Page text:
Friday, February 8, 2013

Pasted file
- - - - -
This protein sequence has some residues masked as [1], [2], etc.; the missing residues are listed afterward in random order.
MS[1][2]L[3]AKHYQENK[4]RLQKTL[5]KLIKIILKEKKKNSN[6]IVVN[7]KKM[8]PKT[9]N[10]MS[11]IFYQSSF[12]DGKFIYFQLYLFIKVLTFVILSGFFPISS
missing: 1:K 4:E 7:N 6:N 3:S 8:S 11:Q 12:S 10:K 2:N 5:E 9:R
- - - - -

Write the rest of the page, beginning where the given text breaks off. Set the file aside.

Writing a book has been compared to birthing a child. There are those long months where it is developing and growing and finally it is ready to come into the world for all to see and enjoy. Having adopted our first child, I can also see parallels with a book and adopting. I submitted Too Many Ghosts: A Dominique and Duchess Mystery nearly a year ago. Parallel: We submitted adoption papers to an agency that said they might have opportunities for us. Then began that long, agonizing wait. Just like submitting a book. Does Covenant want to publish it? Is it any good? Will they reject it? A long, agonizing wait to hear from the publisher. We had several months wait after we submitted our adoption papers. We were in the Air Force in Plattsburgh, New York and after eight childless years of marriage and five unproductive fertility clinics, we decided we shouldn't wait any longer. We worried that we might be rejected because of the military life-style: moving frequently. I worried that my manuscript might be rejected for many reasons. I had never written a ghost story before. Would that even be something Covenant would be interested in? I hadn't had a book published since 2009 - a long time in the publishing industry. Did I still have a following? Were there too many other authors more in demand than I would be? Had I lost my touch since I hadn't written for awhile? The questions never stopped plaguing me in all the months it took for Covenant to notify me of their decision. In New York, we kept questioning whether or not we would be deemed the proper fit for any children they might have or that we might not have enough money (you did have to have a certain income and everyone knows the military is not the highest paying career in the world!) Then the unthinkable happened! We received orders to move and we hadn't yet been approved for adopting a child. Frantically we called our case worker and explained our circumstances. Was there any possibility that she could hurry things along? She said she was getting ready to call us. She actually had just received our approval. We would be able to adopt a child if one could be found - and then she dangled a tiny enticing promise that sent our hearts thumping. There just might be something she could do. In the same way, I received notification after several agonizing months that Covenant might be interested in publishing Too Many Ghosts if I'd remove 100 pages from the manuscript. Another enticing promised dangling before me. I immediately began slashing words, paragraphs, scenes, chapters. I did it and resubmitted it. Then began the long wait - several more months passed. No word. On pins and needles. Then simply loss of interest. A good time to stop writing. Spend my time doing things I really loved doing that weren't so angst-ridden! Back in New York, we increased our prayers and asked everyone else to do the same. We only had a month - four short weeks before we would leave the state. Would it be possible in that time to find a child for us? A couple of days later, our case worker called us and told us she had a 14 month old little girl who had never been released for adoption as she had been diagnosed with cerebral palsy and had been placed with a family who had taken her to all her doctor's appointments. She was now deemed "adoptable" as she had been taken off the phenobarbital she'd been receiving. We could see her if we were interested. Interested!! YES!!! We were to bring a small toy for her to play with that she could keep. We bought a little red velvet dog and went to meet a little blue-eyed doll with a scant amount of white blonde hair. She didn't walk. They said she had been carried all the time by the kids in the family so had no need to learn. Of course, we said yes! We'll take her. They warned us there might be health problems but we figured with our military medicine, we were the perfect parents to take care of any problems she might have. We went back the next day to get her. They brought a small box of toys and she came wearing the only dress she had. With the book, weeks turned into months and there was no word from Covenant. I finally convinced myself they simply didn't want it and didn't quite know how to tell me. I must not have taken out the right words and scenes. I hadn't revised it as they hoped. Then quite out of the blue I received an e-mail from an editor with word that Covenant had accepted it and we would begin the process of editing for publication. Rejoicing!! In New York, we were told one of the reason we were approved for adoption was that we were military and we would be taking the child out of the area so the parents and the foster family wouldn't have to have the pain of seeing the child with another family. 12 days after we received Lorraine Paige (we changed her name) we left New York. The finalization of the adoption would occur in Kokomo, Indiana sometime in the next year, whenever the state got around to it. So she still wasn't really ours yet. They could come and take her away any time they felt like we weren't good enough parents. Just like the editing process. If it doesn't come out right - if I don't do it right, the proffered contract will be taken away. On a side note: The day we went to court for the adoption to be finalized, I was very pregnant with our firstborn son. It will be interesting to see if there are any additional benefits that come along with this manuscript being published!

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